After only a few days, 2007 looks like it will be tumultuous for agencies and media companies working in the $7 billion telecom market.
Sprint Nextel Corp., the nation's No. 3 wireless carrier, last week put the creative portion of its $1.6 billion marketing account into review. This comes after AT&T, which cleared the final hurdles in its acquisition of BellSouth, indicated that agency reviews may be in the offing (see story, P. 3) and a holiday season that saw turnover in Verizon Wireless' marketing department.
Contenders for the Sprint account won't be announced for a few weeks, Sprint spokeswoman Mary Nell Westbrook said. At deadline, it was unclear whether the incumbents were invited to participate. The review is being led by Chief Marketing Officer Mark Schweitzer and his newly appointed lieutenant, Bill Morgan, a veteran telecom-marketing executive with SBC experience. Among the likely contenders are WPP Group agencies such as Ogilvy & Mather, which handled the AT&T Wireless account and developed the "Raising the bar" tag line still used by Cingular Wireless. Omnicom Group's Goodby, Silverstein & Partners also could be involved. Goodby handles Comcast, one of the cable companies in Sprint's joint venture to provide wireless service for cable-company bundled offerings.
This year "is going to be the year telecommunications changes," said Jeff Kagan, an independent telecommunications analyst. AT&T and Verizon Communications are positioning themselves to go head-to-head with cable companies in offering a full range of well-priced bundled services, allowing consumers to pick one carrier with the best-priced package for all their needs. Comcast and other cable companies are just starting to offer wireless services under a joint venture with Sprint. "Competition will be back," said Mr. Kagan.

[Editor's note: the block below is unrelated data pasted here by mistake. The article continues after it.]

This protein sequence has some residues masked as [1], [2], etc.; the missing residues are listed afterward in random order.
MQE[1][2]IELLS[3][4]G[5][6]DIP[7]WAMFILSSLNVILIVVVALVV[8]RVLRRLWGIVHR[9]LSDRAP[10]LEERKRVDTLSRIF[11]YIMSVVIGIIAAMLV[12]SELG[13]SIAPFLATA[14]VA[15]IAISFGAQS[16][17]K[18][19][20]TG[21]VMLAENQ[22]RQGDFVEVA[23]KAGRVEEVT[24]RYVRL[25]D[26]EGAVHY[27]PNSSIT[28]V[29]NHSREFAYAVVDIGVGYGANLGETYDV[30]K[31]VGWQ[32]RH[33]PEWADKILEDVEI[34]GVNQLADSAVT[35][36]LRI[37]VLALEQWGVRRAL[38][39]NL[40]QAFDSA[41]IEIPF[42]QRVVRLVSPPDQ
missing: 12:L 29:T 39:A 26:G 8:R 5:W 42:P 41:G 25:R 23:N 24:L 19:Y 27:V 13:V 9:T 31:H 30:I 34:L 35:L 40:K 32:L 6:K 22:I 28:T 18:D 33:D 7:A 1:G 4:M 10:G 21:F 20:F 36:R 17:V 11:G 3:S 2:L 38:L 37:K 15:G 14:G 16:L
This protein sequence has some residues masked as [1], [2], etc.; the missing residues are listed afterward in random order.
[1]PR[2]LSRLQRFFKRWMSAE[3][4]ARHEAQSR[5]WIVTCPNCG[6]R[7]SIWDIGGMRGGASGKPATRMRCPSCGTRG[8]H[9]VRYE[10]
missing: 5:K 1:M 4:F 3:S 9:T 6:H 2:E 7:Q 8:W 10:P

"Right now, vendors, including advertising companies, will retain their contracts," said Michael Coe, a spokesman for AT&T. "At some point, there'll be evaluations," he said. AT&T and Cingular together spent an estimated $2.5 billion in marketing in 2006.
At the same time, there has been major turnover at Verizon Wireless, where, over the holiday season, CMO John Stratton moved to parent company Verizon Communications as executive VP-chief marketing officer, a newly created position. Traditionally, Verizon Wireless, 40%-owned by Vodafone, has kept its marketing separate from Verizon Communications, although the two share a similar-looking logo. Now, however, some executives at the companies say they anticipate the two brands will work together more closely.
Verizon Communications spokesman Jim Smith said it would be "premature" to discuss any agency changes at the telecom, but added: "An integrative force that honors the notion of sharing the same brand identity is in place now."